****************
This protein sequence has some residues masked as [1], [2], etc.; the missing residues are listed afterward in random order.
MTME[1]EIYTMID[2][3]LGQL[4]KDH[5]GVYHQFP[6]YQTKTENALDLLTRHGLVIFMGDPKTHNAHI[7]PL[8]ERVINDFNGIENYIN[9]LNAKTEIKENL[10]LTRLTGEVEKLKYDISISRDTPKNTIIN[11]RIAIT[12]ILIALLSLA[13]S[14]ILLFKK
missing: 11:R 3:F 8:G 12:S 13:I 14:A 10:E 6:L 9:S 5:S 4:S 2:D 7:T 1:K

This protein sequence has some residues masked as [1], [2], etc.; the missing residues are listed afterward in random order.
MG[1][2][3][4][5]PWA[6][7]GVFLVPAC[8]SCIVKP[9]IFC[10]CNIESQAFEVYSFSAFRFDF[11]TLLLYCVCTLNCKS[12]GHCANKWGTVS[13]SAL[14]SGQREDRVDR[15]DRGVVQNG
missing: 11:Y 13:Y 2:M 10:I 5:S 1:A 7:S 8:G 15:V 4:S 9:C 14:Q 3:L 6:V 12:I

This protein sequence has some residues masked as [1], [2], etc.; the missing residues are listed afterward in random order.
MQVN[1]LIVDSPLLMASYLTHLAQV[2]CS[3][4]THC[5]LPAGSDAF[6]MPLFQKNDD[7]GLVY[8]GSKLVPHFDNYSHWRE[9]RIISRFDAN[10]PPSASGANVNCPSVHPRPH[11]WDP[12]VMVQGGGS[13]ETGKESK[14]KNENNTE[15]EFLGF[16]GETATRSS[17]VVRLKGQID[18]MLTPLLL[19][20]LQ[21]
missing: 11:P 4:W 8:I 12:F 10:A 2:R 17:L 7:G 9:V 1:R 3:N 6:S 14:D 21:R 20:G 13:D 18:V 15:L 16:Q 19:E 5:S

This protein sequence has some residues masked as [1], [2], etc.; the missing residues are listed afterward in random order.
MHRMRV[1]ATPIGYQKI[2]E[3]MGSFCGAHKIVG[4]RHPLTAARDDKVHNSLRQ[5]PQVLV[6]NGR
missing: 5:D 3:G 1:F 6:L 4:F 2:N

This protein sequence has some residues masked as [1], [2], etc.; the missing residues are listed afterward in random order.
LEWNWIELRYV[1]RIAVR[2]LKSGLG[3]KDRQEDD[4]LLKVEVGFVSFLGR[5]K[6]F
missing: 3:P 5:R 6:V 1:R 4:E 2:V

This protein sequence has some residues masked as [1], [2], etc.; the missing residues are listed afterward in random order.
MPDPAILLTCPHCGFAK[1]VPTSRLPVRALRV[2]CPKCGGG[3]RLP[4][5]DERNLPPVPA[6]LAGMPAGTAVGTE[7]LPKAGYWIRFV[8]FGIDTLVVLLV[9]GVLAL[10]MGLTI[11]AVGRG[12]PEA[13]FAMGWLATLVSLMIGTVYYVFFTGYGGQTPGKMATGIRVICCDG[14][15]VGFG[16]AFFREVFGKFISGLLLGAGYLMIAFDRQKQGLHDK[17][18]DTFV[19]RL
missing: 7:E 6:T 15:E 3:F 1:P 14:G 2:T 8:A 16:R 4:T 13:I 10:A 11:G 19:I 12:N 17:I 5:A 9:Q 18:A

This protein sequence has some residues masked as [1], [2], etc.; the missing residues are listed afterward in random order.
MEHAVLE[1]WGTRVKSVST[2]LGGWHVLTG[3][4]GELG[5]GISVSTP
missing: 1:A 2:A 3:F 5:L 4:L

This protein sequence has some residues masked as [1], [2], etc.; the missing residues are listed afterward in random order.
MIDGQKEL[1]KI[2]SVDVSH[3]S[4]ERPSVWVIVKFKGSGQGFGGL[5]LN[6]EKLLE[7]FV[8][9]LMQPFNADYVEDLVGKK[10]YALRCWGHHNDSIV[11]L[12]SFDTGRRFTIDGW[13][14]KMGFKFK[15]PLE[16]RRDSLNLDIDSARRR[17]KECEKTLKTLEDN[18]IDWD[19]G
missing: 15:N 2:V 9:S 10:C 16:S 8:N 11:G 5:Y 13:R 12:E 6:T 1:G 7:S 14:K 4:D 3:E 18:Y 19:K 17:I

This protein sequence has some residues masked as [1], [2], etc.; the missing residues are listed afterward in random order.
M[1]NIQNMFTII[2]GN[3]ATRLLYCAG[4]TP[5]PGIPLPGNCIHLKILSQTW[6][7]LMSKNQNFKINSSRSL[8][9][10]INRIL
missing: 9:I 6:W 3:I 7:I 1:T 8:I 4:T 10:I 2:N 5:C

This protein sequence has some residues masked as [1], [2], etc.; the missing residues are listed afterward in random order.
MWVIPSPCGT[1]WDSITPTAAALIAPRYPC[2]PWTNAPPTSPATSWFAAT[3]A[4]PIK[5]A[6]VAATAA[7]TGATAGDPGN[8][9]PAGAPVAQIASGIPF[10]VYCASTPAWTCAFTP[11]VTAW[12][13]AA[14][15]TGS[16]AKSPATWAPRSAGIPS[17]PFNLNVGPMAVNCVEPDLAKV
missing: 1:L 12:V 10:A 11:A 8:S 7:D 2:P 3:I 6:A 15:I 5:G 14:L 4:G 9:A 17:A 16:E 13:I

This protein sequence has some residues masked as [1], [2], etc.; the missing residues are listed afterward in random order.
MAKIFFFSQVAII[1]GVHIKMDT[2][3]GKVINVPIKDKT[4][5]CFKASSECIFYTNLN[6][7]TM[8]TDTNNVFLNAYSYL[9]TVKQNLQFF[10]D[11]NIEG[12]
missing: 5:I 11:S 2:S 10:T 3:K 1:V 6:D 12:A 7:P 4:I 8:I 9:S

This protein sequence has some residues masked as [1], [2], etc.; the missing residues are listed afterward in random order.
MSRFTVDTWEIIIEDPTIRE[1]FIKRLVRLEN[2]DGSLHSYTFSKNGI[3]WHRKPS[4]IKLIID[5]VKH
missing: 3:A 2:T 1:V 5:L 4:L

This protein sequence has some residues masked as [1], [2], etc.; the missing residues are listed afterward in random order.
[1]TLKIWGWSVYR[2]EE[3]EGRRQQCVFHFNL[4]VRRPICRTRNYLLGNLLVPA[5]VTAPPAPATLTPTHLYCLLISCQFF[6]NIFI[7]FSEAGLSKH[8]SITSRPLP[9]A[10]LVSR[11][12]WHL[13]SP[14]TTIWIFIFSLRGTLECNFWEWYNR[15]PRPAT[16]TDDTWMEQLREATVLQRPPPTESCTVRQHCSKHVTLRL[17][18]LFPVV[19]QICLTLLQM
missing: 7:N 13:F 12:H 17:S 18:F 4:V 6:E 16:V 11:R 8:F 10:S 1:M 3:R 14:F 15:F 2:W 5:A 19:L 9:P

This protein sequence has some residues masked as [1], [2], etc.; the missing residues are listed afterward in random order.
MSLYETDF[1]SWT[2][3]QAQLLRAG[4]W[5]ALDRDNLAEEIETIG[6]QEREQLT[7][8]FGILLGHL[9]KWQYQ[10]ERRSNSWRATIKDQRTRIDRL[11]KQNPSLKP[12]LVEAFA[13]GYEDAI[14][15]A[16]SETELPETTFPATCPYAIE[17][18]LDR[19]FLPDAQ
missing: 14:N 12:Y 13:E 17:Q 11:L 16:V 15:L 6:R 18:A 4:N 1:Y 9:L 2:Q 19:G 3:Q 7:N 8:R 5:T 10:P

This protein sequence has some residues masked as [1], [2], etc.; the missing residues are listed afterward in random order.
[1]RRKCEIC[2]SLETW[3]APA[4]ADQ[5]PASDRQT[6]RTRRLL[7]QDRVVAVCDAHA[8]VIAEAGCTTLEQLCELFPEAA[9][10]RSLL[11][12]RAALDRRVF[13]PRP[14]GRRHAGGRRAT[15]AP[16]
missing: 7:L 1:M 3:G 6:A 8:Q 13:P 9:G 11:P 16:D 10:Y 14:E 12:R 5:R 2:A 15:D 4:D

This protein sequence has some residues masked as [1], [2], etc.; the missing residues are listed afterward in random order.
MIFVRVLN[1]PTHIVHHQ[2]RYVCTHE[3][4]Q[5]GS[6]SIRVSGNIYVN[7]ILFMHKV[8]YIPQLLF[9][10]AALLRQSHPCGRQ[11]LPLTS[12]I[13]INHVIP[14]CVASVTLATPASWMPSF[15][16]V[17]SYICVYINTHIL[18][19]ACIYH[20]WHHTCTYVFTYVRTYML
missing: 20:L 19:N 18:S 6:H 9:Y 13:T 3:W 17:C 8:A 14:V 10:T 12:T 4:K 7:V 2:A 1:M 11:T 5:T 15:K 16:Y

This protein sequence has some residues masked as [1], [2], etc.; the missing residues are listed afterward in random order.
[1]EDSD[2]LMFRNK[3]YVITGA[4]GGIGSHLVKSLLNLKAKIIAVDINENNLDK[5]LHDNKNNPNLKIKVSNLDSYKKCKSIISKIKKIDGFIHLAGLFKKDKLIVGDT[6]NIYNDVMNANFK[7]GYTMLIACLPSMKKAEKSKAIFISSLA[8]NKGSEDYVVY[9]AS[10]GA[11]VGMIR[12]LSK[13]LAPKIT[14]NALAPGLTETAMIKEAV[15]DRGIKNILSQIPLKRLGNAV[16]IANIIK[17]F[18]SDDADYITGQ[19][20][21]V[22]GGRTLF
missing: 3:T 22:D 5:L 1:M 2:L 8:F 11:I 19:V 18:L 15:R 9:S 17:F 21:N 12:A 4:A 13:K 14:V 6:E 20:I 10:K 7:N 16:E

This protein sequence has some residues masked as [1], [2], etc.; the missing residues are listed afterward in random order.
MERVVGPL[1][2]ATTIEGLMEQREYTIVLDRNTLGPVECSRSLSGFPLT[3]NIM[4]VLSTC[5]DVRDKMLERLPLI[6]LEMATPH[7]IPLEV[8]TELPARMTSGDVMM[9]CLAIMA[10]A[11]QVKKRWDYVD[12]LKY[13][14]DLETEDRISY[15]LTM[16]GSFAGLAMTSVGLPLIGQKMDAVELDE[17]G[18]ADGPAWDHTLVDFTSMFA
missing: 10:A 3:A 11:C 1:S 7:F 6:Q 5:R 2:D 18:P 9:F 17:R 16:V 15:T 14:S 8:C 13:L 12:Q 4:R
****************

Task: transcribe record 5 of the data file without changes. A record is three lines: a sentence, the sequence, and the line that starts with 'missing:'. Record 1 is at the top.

This protein sequence has some residues masked as [1], [2], etc.; the missing residues are listed afterward in random order.
LEWNWIELRYV[1]RIAVR[2]LKSGLG[3]KDRQEDD[4]LLKVEVGFVSFLGR[5]K[6]F
missing: 3:P 5:R 6:V 1:R 4:E 2:V